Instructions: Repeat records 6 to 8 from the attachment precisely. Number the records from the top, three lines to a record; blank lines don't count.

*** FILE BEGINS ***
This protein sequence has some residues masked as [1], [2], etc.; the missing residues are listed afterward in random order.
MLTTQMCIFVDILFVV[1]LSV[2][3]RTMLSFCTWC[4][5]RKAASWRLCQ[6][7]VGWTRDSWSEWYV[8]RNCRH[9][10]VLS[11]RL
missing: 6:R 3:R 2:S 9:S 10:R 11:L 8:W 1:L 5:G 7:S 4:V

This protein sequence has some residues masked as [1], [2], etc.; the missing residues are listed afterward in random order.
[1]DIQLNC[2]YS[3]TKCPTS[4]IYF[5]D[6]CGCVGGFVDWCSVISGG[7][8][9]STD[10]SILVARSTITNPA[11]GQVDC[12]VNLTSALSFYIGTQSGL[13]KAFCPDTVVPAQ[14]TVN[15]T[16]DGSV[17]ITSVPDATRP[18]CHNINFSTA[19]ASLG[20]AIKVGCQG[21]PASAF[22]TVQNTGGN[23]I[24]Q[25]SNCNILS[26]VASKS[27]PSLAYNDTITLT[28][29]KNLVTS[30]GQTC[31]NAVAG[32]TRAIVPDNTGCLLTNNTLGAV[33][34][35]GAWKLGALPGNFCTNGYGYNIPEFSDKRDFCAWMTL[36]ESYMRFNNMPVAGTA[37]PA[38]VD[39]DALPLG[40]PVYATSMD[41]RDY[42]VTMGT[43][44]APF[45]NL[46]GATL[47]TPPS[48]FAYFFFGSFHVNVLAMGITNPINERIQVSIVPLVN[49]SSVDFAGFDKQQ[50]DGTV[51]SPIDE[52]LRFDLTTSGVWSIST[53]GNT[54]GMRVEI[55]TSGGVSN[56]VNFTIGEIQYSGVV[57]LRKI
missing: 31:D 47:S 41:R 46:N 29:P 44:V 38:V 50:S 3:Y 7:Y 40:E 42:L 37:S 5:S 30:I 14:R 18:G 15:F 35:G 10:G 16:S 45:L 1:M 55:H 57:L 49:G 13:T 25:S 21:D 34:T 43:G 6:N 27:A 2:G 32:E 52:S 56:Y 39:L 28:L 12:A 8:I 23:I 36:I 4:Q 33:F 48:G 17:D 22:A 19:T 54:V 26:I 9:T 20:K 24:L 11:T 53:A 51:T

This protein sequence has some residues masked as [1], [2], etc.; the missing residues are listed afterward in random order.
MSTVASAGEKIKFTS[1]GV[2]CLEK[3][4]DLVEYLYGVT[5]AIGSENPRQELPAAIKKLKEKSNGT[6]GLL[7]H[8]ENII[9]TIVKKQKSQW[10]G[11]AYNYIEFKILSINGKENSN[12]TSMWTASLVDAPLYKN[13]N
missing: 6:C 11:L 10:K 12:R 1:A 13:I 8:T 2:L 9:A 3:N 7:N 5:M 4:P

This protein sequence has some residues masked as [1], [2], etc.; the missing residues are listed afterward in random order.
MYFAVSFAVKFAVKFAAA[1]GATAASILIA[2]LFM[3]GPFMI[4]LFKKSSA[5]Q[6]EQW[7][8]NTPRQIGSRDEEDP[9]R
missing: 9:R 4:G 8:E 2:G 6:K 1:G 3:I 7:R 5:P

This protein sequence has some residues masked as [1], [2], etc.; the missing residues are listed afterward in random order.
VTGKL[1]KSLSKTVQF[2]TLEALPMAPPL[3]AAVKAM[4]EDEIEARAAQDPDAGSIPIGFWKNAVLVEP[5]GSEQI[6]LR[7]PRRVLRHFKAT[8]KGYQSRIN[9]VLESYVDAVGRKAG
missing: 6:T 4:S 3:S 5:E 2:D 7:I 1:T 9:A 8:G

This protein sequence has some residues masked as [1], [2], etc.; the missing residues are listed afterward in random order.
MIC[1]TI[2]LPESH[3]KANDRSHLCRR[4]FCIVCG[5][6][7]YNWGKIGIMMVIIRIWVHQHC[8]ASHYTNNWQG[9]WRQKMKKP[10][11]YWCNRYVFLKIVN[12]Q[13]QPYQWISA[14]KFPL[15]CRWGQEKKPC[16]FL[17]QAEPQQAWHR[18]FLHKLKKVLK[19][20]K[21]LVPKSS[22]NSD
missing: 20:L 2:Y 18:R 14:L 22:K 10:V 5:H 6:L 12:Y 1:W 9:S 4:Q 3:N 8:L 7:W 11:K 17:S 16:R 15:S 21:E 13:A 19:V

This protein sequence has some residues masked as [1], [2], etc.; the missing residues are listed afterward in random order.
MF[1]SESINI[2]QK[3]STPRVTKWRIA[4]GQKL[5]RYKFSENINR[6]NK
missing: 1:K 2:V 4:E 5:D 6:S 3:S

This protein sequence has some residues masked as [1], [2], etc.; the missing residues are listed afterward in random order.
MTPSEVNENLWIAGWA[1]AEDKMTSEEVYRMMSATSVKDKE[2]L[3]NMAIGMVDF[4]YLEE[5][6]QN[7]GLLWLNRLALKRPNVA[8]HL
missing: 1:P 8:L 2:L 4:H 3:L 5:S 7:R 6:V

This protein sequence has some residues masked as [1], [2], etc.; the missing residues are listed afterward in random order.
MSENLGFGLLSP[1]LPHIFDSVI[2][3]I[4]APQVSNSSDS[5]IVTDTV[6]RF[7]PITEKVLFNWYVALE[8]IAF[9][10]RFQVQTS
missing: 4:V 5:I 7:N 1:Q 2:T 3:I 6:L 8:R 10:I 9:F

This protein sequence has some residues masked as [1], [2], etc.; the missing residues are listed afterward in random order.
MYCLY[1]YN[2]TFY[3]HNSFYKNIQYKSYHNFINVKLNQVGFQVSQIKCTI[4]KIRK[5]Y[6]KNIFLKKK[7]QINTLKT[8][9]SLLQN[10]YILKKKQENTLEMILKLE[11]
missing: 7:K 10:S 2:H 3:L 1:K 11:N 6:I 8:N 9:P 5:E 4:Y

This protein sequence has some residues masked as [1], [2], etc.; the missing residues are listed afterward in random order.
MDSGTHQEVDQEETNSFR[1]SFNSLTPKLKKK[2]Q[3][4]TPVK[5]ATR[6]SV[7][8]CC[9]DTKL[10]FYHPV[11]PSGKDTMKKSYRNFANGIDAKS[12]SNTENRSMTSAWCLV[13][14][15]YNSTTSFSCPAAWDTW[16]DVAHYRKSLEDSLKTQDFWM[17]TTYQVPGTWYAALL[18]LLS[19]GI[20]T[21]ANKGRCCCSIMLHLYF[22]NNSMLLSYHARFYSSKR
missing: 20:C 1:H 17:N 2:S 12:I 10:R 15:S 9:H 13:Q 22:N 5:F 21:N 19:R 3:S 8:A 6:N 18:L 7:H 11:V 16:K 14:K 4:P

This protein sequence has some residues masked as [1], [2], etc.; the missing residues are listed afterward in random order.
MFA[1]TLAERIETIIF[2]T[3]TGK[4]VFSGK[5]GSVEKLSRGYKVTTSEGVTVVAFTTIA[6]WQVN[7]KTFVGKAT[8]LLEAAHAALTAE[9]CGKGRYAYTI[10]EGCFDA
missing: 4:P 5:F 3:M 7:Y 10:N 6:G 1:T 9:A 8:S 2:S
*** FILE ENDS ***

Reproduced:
This protein sequence has some residues masked as [1], [2], etc.; the missing residues are listed afterward in random order.
MIC[1]TI[2]LPESH[3]KANDRSHLCRR[4]FCIVCG[5][6][7]YNWGKIGIMMVIIRIWVHQHC[8]ASHYTNNWQG[9]WRQKMKKP[10][11]YWCNRYVFLKIVN[12]Q[13]QPYQWISA[14]KFPL[15]CRWGQEKKPC[16]FL[17]QAEPQQAWHR[18]FLHKLKKVLK[19][20]K[21]LVPKSS[22]NSD
missing: 20:L 2:Y 18:R 14:L 22:K 10:V 5:H 6:L 12:Y 1:W 9:S 4:Q 3:N 8:L 7:W 11:K 17:S 16:R 15:S 21:E 13:A 19:V

This protein sequence has some residues masked as [1], [2], etc.; the missing residues are listed afterward in random order.
MF[1]SESINI[2]QK[3]STPRVTKWRIA[4]GQKL[5]RYKFSENINR[6]NK
missing: 1:K 2:V 4:E 5:D 6:S 3:S

This protein sequence has some residues masked as [1], [2], etc.; the missing residues are listed afterward in random order.
MTPSEVNENLWIAGWA[1]AEDKMTSEEVYRMMSATSVKDKE[2]L[3]NMAIGMVDF[4]YLEE[5][6]QN[7]GLLWLNRLALKRPNVA[8]HL
missing: 1:P 8:L 2:L 4:H 3:L 5:S 7:R 6:V